Changing Policy, Changing Lives: Angela Roman’s Fight for Underserved Young People

  Angela Nikki Romans works relentlessly in actualizing the promise and possibilities of historically underserved young people. She invests in proliferating pathways of success traveling from cradle to classroom to college. Dismantling policies and disrupting practices that inhibit access, opportunity and resources, she is a catalyst for change on multiple fronts, spanning classrooms, school districts,…

A Place to Belong: A Place to Become (Movie Review)

I remember the lessons learned as both member and president of the local youth chapter of the National Council of Negro Women where I grew up. The strengthening of sisterhood through bringing divergent points of view into focus on a common goal. Learning the importance of outreach, of volunteering, to make a difference in the…

“I Be from The Bronx”

    I be from cold yellow snow and hot okra gumbo, Born of Father from Morningside Avenue, Mother of Charleston. As beat and breath, I dwell at 145th and Amsterdam, the school on the hill, the hills, hollows, and holiness of Harlem, Fish Fry Fridays, handholding walking to school. Five flight walk-up in-labor Mother…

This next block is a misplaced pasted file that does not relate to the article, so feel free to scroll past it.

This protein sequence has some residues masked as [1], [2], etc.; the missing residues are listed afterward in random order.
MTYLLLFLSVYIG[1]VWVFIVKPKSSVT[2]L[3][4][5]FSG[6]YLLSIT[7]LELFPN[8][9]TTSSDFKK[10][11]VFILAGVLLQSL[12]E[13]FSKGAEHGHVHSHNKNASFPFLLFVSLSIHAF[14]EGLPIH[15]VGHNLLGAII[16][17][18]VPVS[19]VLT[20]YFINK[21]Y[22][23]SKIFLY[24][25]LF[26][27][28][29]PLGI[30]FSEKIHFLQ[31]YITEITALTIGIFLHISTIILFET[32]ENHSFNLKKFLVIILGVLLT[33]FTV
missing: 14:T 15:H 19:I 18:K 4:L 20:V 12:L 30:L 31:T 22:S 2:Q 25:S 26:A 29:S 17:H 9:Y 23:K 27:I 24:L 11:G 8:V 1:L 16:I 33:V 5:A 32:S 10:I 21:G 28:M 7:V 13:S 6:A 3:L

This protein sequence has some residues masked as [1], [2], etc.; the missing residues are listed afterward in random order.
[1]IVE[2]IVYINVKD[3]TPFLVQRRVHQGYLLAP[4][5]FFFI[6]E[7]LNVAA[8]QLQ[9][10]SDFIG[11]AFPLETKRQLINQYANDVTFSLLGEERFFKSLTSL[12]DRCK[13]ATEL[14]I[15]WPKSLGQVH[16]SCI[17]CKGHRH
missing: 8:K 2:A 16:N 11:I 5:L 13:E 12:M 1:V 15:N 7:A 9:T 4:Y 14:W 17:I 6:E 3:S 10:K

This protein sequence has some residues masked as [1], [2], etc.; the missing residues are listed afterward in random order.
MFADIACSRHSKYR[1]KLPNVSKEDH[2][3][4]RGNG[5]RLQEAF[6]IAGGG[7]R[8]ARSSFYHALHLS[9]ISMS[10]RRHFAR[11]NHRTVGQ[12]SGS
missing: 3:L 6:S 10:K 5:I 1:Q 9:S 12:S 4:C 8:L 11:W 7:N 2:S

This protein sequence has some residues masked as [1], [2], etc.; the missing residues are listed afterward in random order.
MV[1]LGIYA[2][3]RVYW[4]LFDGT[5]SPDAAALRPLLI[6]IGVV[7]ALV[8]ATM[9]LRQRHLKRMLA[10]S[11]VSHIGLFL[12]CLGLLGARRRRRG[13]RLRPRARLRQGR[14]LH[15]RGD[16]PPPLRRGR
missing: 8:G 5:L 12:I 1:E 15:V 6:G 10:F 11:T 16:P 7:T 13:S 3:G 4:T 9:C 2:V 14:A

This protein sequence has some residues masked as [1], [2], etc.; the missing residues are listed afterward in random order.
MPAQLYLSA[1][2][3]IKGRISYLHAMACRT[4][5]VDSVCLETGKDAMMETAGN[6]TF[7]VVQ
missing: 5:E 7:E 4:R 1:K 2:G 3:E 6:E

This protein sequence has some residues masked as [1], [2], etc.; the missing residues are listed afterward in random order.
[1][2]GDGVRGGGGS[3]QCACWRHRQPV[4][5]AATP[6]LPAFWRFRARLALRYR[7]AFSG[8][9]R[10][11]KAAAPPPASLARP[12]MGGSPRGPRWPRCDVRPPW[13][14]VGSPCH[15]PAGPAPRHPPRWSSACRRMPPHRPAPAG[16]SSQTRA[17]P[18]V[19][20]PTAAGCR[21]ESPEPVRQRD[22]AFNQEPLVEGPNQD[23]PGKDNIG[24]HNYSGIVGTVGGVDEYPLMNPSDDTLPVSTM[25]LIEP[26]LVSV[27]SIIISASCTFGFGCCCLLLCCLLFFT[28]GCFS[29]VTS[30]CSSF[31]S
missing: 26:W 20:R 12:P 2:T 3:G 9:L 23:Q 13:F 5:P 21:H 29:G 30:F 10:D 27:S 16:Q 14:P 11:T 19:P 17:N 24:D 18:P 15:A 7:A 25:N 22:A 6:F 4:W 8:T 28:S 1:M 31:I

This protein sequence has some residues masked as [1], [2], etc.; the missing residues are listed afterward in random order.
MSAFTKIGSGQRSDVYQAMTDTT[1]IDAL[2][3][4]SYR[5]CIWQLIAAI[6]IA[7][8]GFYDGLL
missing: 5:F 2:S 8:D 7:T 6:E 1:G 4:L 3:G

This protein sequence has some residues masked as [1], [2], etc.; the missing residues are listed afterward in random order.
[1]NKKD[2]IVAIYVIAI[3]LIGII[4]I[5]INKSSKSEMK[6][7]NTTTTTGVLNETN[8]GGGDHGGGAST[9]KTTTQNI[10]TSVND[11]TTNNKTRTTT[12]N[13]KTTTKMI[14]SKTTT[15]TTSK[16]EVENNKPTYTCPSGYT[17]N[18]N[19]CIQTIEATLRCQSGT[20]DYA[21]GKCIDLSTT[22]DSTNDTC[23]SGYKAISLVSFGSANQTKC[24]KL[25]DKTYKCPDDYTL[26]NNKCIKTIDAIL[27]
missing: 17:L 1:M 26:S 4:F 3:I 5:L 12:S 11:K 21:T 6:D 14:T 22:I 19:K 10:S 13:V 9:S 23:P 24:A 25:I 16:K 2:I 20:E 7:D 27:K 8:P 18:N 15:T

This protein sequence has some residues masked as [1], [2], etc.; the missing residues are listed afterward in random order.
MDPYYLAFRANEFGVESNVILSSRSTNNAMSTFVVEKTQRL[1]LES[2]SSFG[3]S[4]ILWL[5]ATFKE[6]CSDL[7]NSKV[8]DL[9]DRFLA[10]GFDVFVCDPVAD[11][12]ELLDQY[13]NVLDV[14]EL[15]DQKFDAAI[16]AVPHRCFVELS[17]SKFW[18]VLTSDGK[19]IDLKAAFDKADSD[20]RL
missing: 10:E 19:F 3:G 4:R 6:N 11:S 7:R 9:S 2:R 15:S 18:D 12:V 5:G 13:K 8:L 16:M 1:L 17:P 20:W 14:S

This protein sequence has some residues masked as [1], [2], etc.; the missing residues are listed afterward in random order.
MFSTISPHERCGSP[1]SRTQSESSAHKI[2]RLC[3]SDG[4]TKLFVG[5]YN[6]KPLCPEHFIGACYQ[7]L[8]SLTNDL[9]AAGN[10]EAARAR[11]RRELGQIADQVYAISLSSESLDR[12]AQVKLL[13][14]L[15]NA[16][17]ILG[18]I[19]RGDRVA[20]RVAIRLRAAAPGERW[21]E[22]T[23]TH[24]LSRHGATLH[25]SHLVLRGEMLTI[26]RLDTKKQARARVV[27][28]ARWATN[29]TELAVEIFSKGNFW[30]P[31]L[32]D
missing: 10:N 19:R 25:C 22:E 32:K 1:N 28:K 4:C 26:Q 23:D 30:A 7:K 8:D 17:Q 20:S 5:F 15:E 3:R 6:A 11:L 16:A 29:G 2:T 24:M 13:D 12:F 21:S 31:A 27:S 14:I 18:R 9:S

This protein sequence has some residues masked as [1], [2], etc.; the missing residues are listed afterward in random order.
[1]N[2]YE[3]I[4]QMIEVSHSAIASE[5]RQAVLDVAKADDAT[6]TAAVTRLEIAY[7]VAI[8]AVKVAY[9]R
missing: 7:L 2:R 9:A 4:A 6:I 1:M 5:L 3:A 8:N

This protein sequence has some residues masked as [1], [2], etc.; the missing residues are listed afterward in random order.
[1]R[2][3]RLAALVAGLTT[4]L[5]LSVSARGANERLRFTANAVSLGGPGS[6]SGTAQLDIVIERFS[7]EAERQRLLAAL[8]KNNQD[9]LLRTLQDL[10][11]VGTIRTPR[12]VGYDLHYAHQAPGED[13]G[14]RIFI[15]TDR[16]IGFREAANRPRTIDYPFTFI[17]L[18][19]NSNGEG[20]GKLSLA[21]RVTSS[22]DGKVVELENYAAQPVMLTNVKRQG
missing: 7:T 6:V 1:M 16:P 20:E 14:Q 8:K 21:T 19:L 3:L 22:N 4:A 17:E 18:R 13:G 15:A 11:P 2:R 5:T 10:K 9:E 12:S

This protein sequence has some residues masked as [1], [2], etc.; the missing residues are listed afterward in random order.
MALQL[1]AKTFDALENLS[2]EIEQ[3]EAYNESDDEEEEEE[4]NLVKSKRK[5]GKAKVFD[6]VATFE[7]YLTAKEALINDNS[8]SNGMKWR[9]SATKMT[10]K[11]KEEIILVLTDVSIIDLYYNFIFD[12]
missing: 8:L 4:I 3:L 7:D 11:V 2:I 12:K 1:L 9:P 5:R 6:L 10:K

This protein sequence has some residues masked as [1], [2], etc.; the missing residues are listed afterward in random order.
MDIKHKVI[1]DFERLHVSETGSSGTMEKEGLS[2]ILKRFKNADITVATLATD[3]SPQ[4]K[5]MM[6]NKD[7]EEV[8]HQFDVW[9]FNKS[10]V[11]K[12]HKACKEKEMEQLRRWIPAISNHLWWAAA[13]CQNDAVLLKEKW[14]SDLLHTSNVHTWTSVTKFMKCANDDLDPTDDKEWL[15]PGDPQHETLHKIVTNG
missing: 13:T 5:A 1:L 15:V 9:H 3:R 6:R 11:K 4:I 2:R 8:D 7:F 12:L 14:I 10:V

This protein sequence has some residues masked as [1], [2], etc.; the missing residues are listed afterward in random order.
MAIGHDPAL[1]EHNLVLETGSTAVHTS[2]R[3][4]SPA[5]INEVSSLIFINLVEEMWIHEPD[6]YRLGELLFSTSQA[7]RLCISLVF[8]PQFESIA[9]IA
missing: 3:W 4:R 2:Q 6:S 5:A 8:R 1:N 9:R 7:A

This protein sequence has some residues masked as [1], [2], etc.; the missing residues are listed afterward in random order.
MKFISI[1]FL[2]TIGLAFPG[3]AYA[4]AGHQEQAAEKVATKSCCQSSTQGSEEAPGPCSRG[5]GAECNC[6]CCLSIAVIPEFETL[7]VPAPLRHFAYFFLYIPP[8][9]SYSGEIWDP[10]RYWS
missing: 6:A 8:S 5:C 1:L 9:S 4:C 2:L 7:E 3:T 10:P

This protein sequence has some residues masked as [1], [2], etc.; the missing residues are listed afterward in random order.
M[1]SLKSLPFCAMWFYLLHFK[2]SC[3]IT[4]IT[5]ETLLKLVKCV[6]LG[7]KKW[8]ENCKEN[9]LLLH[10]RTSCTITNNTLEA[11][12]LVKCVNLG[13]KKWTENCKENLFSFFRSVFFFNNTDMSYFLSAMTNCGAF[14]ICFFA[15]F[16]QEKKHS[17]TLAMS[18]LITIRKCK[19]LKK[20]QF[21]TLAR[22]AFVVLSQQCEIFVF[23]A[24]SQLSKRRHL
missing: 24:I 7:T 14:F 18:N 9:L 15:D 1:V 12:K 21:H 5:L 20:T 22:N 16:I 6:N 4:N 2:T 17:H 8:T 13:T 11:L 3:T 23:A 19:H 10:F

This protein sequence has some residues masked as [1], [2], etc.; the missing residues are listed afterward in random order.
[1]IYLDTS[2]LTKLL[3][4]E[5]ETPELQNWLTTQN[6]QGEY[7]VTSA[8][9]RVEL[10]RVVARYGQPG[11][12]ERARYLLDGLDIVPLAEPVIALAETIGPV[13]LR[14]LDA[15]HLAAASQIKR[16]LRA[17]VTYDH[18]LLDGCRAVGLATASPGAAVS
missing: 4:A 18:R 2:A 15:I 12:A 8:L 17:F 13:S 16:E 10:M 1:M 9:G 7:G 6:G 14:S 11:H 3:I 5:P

Of Hair and Origin

In this guest blogpost, Tricia Amiel, a mother, writer, adjunct instructor and former teacher, takes an introspective and candid look into the intersection of race, identity and self-perception.  She divulges some hard truths and hurts that emanate from others asking her questions about her roots.  Then, in turning affliction into learning opportunity, she discusses how…

Looking into the Mirror of a Great Divide: How We Define Ourselves at the Expense of Others

In the recent blogpost titled “Black Canadian Like Me,” Alyson Renaldo suggests a contention between kindred of shared borders—Black Canadians and African Americans. She recycles the “Black on Black” crime of people of shared African Diasporic experience disliking and distancing themselves from each other, suggesting that cultural cluelessness, assimilation, and a “lack of reaching back”…

Movies as Mirrors: Reflecting on “For Colored Girls”

This blog describes the impact of Ntozake Shange’s groundbreaking choreopoem on my identity as a woman of color and a writer, compared to the impact of attending Tyler Perry’s movie adaptation with my husband.  In the late eighties, one book changed my life.  Ms. Kupperman-Guinals, our drama teacher and teacher extraordinaire, pulled me to the…